The Letters Project Workshop
The following will acquaint you with aspects of Roman culture which are embedded in Cicero's letters and will help you better understand the content of your letters. We will begin by exploring the sites together, but you should feel free to break away after the first two sites to do research that is specific to your own correspondent and letters.
Cicero's letters are dated, as ours, by day, month, and year. After familiarizing yourself with the various religious, secular, and computational aspects of the Roman calendar, go to the live Julian Calendar page and click on each of the dates of your four letters; read and save the url's of the results to disk.
The Romans dated their years by counting forward inclusively from the founding of the city of Rome in 754 BCE (e.g., Cicero's consulship in 63 BCE would be 692 AUC (ab urbe condita). Calculate and record the dates AUC for each of your four letters.
If you are interested in reading more about the Roman calendar, explore the following two calendar sites: 1 , 2.
Cicero's letters open, as do ours, with a salutation by name. Here is a description of the Roman practice of naming. Identify your correspondent by Praenomen, Nomen, Cognomen.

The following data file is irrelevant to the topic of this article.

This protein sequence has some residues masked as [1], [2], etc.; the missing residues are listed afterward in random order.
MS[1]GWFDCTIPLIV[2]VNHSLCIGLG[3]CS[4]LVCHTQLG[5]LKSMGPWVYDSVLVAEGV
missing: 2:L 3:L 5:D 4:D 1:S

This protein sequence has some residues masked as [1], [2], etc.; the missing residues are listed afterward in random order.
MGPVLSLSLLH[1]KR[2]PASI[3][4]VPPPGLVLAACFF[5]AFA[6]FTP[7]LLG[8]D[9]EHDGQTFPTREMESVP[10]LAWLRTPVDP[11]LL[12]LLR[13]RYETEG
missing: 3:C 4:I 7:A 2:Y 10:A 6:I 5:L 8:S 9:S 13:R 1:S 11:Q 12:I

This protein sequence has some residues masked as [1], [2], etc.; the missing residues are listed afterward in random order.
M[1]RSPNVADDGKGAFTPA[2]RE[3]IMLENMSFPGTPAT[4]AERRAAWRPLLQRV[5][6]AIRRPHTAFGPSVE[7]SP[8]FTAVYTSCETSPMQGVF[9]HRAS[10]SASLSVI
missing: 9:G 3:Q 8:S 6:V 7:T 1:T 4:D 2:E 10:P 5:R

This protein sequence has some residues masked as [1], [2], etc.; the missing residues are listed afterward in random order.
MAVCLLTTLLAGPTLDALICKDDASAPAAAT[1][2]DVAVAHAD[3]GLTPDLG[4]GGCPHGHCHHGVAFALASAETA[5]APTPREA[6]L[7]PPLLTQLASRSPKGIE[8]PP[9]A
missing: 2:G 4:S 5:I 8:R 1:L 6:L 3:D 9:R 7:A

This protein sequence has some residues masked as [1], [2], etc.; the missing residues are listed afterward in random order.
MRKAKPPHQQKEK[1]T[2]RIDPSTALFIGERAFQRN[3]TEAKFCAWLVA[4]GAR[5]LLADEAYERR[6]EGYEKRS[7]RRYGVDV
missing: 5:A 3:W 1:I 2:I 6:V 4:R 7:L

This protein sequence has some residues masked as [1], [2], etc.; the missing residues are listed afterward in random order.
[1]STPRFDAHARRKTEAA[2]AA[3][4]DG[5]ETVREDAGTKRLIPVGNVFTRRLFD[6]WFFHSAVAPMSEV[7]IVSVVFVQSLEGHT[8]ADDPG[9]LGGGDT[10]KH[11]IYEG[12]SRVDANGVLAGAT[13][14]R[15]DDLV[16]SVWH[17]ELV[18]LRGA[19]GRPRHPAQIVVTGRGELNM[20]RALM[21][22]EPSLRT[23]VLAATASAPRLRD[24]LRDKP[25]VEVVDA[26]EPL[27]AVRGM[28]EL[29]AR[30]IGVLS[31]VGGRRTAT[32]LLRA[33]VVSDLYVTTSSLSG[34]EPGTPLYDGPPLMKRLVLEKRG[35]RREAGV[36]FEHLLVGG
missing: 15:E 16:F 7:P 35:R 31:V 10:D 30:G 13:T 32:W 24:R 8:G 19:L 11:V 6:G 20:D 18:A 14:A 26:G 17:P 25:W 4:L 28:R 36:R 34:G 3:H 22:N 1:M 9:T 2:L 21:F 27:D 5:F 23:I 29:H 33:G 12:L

Cicero and his correspondents are key players in the public events of the closing years of the Republic. This is a chronological timeline of Roman history which may help you situate the unfolding action.
Public leadership in Rome was carefully sequenced and ordered, forcing the ambitious to begin at the lower rungs of the power structure and slowly work their way to the top. Julius Caesar's disruption of this order was not the first nor the last, but it led to his death and the end of the Republic.
While much modified through the years from 509 BCE, the founding of the Roman Republic, this was the legal underpinning of the Roman government.
Roman politics built on political, economic, and social connections which both joined and separated the classes. What you find here will help you understand Cicero's delicate position as a novus homo and his uneasy relationships with leading political and military figures, especially Julius Caesar. Roman political life was played out very much in public in the Roman Forum; of particular interest to Ciceronians is the Rostra (click here for another interesting site on the Forum).
The Life of Cicero:
Plutarch, the author of this ancient life of Cicero, was a Greek man of leters who participated fully in the Greco-Roman civilization of his time (c. 50 -120 CE). Written in Greek, this is part of a collection of biographies known as The Lives of the Noble Greeks and Romans. While the biography is factually accurate, it seems to have been enhanced for the purposes of the narrative--which makes it interesting reading. It is worth consulting for information about Cicero's life, relations and associates.
In her introduction to the letters of Cicero, Evelyn Shuckburgh begins her account of his life with the year in which his letters appear, 68 BCE; she goes on to describe his early life and education, and concentrates on the later public events and activities of his adult life, which form the background for the corpus of letters.